According to the 2015 Global Women Entrepreneur Leaders Scorecard, Australia is currently ranked second in the world for female entrepreneurship, just behind the US and ahead of Canada, the UK, and Sweden. While this is an amazing achievement, in order to catapult young female entrepreneurs into the workforce for many years to come, we need to foster a stronger and more supportive culture for aspiring female entrepreneurs and innovators from all walks of life.
In Australia, we have a growing group of young disadvantaged women who are untapped potential for the future of Australia’s economy. Unfortunately, the number of young women from disadvantaged and low socioeconomic backgrounds who are NEET (Not in Education or Training) is on the rise. A 2014 report by the National Centre for Vocational Education Research found that young disadvantaged women are 29% more likely to be NEET than young men. Instead of pursuing further education or training, these women are twice as likely to take on caring responsibilities, such as looking after children, and not enter the workforce.
To combat this issue, we need to nurture young female entrepreneurs in the Australian workforce, with inspiring female role models at the forefront of change.
Despite our growing culture of female entrepreneurship, women in the business world continue to face discrimination and inequality — especially when it comes to juggling work responsibilities with motherhood.
Young women, including disadvantaged women and mumpreneurs, have enormous potential to drive Australia’s social and economic prosperity. Happily, this transformation is starting to occur. However, we need to address the growing numbers of disadvantaged young women who are NEET; unequal between pay between men and women; and discrimination against mothers in the workforce.
To do this, here are three key things to focus on:
1. Celebrate female champions for change.
We need to strive harder to celebrate female entrepreneurs, innovators, and leaders in the Australian workforce. We have so many female role models to look up to and feel inspired by. However, these women are often discouraged to profile themselves and speak out about their unique experiences — particularly in sectors such as STEM. Female entrepreneurs have a duty to inspire the next generation of young women — but they can’t achieve this alone. We need to create a culture that celebrates female champions for change, encouraging our female entrepreneurs to be assertive, network, and take initiative; to be reachable and available to other women; and to advocate for more women to start their own businesses.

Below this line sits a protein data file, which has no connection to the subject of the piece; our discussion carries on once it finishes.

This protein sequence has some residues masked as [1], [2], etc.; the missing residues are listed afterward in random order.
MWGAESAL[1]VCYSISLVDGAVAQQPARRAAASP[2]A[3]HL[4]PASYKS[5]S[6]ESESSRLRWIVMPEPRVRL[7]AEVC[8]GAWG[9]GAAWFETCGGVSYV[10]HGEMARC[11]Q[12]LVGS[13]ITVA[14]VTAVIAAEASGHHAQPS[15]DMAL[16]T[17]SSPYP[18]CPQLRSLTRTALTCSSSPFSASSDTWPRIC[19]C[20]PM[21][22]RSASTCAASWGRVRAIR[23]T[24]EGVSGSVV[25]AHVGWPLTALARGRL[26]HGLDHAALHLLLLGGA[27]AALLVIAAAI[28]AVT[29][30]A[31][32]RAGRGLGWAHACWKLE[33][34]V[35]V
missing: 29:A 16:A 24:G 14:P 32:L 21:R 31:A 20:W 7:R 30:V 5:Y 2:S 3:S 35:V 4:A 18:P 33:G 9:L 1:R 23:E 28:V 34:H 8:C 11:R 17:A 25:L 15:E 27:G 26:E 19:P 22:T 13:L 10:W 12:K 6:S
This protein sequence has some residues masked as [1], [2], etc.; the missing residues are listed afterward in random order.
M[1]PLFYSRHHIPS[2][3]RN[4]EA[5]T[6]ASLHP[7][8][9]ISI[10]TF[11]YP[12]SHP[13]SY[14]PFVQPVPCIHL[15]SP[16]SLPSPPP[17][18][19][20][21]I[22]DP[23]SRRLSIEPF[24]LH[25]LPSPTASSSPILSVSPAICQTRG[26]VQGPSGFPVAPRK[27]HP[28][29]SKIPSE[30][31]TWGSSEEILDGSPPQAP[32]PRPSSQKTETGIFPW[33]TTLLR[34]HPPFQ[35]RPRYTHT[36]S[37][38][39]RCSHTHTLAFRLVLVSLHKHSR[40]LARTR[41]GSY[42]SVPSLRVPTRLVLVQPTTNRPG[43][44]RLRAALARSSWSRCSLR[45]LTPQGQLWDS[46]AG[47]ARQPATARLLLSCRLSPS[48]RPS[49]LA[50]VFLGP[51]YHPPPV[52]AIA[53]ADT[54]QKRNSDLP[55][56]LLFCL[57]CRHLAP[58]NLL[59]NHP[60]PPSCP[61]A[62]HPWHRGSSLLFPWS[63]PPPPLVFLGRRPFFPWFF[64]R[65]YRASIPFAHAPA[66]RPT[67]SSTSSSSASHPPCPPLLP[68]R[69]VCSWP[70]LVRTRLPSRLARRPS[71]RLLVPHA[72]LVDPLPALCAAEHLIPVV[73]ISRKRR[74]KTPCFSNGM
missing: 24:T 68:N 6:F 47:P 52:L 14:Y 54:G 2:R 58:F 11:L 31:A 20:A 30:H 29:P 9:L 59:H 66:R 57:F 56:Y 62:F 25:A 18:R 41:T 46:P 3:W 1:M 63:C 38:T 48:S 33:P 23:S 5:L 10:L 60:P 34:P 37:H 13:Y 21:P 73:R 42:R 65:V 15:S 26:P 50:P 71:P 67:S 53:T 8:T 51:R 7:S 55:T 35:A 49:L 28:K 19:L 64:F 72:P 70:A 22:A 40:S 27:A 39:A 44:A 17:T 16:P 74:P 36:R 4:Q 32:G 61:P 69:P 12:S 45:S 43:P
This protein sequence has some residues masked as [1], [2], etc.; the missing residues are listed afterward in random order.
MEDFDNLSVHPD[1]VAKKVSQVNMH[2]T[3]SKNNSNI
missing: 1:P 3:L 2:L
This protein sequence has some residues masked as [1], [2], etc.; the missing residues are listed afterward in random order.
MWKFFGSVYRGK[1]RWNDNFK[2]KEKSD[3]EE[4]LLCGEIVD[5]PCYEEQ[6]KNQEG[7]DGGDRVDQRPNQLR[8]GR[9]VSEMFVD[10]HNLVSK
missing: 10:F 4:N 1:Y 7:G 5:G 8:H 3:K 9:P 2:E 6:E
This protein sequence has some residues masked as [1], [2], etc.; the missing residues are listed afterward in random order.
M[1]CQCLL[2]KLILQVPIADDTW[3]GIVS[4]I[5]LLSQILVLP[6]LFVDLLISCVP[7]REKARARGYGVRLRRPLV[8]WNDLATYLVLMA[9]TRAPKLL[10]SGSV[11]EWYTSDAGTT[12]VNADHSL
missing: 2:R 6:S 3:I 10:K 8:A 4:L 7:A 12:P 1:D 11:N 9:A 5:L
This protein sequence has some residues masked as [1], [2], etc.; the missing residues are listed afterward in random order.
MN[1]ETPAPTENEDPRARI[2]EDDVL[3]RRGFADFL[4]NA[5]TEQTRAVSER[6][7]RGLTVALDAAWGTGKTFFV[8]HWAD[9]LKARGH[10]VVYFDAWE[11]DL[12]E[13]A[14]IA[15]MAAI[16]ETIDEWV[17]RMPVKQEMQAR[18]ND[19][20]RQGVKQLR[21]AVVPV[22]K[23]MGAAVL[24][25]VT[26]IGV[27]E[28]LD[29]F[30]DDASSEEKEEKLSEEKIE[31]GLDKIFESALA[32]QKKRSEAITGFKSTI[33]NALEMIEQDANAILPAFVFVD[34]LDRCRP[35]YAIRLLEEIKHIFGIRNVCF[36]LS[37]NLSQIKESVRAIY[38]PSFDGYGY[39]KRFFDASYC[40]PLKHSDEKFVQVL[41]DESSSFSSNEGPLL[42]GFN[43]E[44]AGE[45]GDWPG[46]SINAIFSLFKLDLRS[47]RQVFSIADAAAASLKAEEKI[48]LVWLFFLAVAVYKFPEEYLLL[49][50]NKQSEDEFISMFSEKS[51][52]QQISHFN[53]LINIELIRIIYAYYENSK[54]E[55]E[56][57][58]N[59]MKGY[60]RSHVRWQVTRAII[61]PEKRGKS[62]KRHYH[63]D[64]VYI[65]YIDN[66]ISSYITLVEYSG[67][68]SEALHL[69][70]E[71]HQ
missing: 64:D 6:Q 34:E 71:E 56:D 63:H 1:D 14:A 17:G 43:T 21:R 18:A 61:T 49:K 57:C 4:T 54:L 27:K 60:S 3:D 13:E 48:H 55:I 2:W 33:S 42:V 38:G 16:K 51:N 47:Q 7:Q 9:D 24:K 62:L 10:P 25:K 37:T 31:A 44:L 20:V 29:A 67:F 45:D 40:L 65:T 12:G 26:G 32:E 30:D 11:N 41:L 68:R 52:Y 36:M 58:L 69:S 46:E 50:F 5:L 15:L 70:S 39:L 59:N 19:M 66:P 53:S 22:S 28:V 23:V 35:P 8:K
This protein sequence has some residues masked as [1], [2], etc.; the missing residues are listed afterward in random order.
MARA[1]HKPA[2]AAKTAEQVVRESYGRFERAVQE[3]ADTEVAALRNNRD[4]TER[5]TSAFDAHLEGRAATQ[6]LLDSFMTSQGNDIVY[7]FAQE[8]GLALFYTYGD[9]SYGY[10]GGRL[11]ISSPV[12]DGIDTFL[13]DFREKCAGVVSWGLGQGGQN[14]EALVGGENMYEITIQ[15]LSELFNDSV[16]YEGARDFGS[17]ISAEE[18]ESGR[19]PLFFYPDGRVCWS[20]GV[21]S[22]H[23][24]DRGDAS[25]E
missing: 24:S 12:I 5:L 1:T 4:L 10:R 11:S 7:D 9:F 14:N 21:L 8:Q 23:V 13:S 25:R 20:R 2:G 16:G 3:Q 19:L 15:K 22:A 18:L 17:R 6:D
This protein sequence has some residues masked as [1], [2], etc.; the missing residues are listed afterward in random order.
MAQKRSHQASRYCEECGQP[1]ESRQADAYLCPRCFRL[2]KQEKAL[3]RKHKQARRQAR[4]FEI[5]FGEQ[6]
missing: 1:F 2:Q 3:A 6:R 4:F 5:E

2. Foster a culture of mumpreneurs.
We need to foster a flexible, adaptable, and supportive culture for mumpreneurs, so that mothers of every age feel they can balance managing a business with care duties and motherhood. Research from the National Council of Women shows that raising children further exacerbates the wage gap between women and men, which currently stands at 20% lower lifetime earnings for women, compared to men with a similar qualification. We therefore need a supportive, nurturing, and understanding environment where mumpreneurs can grow and flourish. Being one myself, I’ve always encouraged this kind of culture in my workplace. Young women are particularly impressionable, so it’s important to ensure that they feel respected and valued, with equal opportunities available for all women and girls, whether or not they are, or choose to become, mothers.
3. Nurture the next generation of female entrepreneurs.
We need to encourage entrepreneurial thinking among girls from a young age. Although girls perform statistically higher at school than boys, less than one in twenty girls considers a career in science, technology, engineering or mathematics (STEM), compared to one in five boys. There is still much reluctance for girls to shake up male-dominated environments. By nurturing the next generation of female entrepreneurs, we can change this. As a mother of two girls, I strive every day to teach my daughters to pursue their dreams, no matter the stakes. My girls live and breathe business, and are proud that their mother is an entrepreneur and business manager. In fact, they recently came up with business ideas that they each wanted to pitch to Richard Branson, during my recent week on his island with a group of entrepreneurs. We need to build the next generation of girls who embrace innovative thinking, and bring new and exciting ideas into reality.